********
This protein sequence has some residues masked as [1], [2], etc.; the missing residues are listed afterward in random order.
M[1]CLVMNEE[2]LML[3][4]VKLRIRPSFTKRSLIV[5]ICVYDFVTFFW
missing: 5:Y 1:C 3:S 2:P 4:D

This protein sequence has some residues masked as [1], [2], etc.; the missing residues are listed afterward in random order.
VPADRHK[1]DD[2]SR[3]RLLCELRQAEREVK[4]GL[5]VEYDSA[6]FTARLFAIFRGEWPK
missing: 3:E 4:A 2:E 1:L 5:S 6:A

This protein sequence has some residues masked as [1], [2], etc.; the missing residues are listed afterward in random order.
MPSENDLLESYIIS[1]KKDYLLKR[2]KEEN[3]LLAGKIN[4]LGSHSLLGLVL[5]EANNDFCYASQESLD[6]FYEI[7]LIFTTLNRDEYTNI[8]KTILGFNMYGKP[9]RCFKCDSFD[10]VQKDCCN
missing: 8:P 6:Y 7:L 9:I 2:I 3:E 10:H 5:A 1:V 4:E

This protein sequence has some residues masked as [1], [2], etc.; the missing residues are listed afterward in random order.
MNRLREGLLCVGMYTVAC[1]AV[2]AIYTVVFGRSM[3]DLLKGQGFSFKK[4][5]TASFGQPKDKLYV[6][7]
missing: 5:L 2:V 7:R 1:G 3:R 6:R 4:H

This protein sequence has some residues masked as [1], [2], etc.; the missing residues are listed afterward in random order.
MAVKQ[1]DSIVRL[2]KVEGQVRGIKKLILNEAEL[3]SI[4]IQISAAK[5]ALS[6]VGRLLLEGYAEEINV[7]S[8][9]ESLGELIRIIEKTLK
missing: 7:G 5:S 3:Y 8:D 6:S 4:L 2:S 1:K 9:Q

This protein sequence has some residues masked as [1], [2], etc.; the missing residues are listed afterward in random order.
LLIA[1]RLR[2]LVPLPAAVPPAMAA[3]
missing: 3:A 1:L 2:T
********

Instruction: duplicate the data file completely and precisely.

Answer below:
This protein sequence has some residues masked as [1], [2], etc.; the missing residues are listed afterward in random order.
M[1]CLVMNEE[2]LML[3][4]VKLRIRPSFTKRSLIV[5]ICVYDFVTFFW
missing: 5:Y 1:C 3:S 2:P 4:D

This protein sequence has some residues masked as [1], [2], etc.; the missing residues are listed afterward in random order.
VPADRHK[1]DD[2]SR[3]RLLCELRQAEREVK[4]GL[5]VEYDSA[6]FTARLFAIFRGEWPK
missing: 3:E 4:A 2:E 1:L 5:S 6:A

This protein sequence has some residues masked as [1], [2], etc.; the missing residues are listed afterward in random order.
MPSENDLLESYIIS[1]KKDYLLKR[2]KEEN[3]LLAGKIN[4]LGSHSLLGLVL[5]EANNDFCYASQESLD[6]FYEI[7]LIFTTLNRDEYTNI[8]KTILGFNMYGKP[9]RCFKCDSFD[10]VQKDCCN
missing: 8:P 6:Y 7:L 9:I 2:I 3:E 10:H 5:A 1:V 4:E

This protein sequence has some residues masked as [1], [2], etc.; the missing residues are listed afterward in random order.
MNRLREGLLCVGMYTVAC[1]AV[2]AIYTVVFGRSM[3]DLLKGQGFSFKK[4][5]TASFGQPKDKLYV[6][7]
missing: 5:L 2:V 7:R 1:G 3:R 6:R 4:H

This protein sequence has some residues masked as [1], [2], etc.; the missing residues are listed afterward in random order.
MAVKQ[1]DSIVRL[2]KVEGQVRGIKKLILNEAEL[3]SI[4]IQISAAK[5]ALS[6]VGRLLLEGYAEEINV[7]S[8][9]ESLGELIRIIEKTLK
missing: 7:G 5:S 3:Y 8:D 6:S 4:L 2:S 1:K 9:Q

This protein sequence has some residues masked as [1], [2], etc.; the missing residues are listed afterward in random order.
LLIA[1]RLR[2]LVPLPAAVPPAMAA[3]
missing: 3:A 1:L 2:T